The new vaccines prevent metritis infection from taking hold and reduce symptoms when it does.
Source: Cornell University
ITHACA, N.Y. – Cornell scientists have created the first vaccines that can prevent metritis, one of the most common cattle diseases. The infection not only harms animals and farmers’ profits, but also drives more systemic antibiotic use on dairy farms than any other disease.
The new vaccines prevent metritis infection of the uterus from taking hold and reduce symptoms when it does, a prospect that could save the United States billions of dollars a year and help curb the growing epidemic of antibiotic resistance. The research was published in the journal PLOS One.
Metritis develops after a cow gives birth, when bacteria take advantage of the open vagina and cervix to settle in the uterus. Infected cows suffer fever, pain, inflammation, lack of appetite, depression and reduced reproductive abilities. Metritis affects as many as 25% of the roughly 9 million dairy cows in the United States, costing nearly $400 per case in lost productivity and treatment costs.
It is the No. 1 cause of systemic antibiotic use, which floods the whole body with antibiotics rather than just a specific region, said Rodrigo Bicalho, assistant professor of dairy production medicine at the College of Veterinary Medicine. Three of the vaccines Bicalho’s lab created lowered metritis incidence and lessened its symptoms in the cows that received them, showing promise for alternatives to antibiotics in addressing the disease.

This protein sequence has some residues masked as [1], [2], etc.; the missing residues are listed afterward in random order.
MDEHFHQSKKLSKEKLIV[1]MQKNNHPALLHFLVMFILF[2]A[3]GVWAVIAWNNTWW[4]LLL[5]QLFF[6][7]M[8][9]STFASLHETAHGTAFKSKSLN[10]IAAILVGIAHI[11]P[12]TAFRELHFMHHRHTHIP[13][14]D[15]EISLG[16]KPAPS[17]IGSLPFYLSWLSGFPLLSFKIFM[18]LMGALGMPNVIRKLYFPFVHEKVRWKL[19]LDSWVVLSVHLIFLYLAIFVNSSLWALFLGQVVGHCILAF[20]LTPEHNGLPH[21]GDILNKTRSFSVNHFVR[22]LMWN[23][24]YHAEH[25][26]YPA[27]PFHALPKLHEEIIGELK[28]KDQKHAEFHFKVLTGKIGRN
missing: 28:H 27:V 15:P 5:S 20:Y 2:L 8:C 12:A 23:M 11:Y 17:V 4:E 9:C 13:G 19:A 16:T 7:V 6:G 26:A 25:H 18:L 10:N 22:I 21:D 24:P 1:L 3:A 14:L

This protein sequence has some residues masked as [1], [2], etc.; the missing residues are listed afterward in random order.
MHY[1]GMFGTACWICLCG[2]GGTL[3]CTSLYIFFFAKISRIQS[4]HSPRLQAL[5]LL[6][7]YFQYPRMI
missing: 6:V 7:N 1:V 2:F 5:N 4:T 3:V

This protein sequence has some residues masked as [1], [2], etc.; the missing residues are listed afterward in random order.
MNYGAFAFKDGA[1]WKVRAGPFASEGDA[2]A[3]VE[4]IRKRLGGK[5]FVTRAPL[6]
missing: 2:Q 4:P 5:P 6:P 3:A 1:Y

"Our lab has been developing a vaccine for years now based on our research of this disease," said Bicalho. "We created multivalent vaccines, complex cocktails with several components we’ve identified as important to causing metritis."
Bicalho and his lab researchers tested five combinations of various ingredients and delivered three subcutaneously via a shot and two intravaginally. All three subcutaneous vaccines were effective, significantly reducing incidence of disease by up to 83%. Cows that were vaccinated with the subcutaneous vaccines had lower incidence of postpartum fever and puerperal metritis, shorter disease periods and improved reproductive performance compared to those that did not receive the vaccines.
"The powerful protection these vaccines produced surprised us. We expected some protective effect but nothing as strong as what we found," said Bicalho. "An effective vaccine against uterine diseases will have a significant positive impact on the dairy industry, limiting the use of antibiotics, and decreasing economic losses due to these disorders. Our next step is to simplify the complex vaccines we created by identifying which components are the most important and removing the rest."
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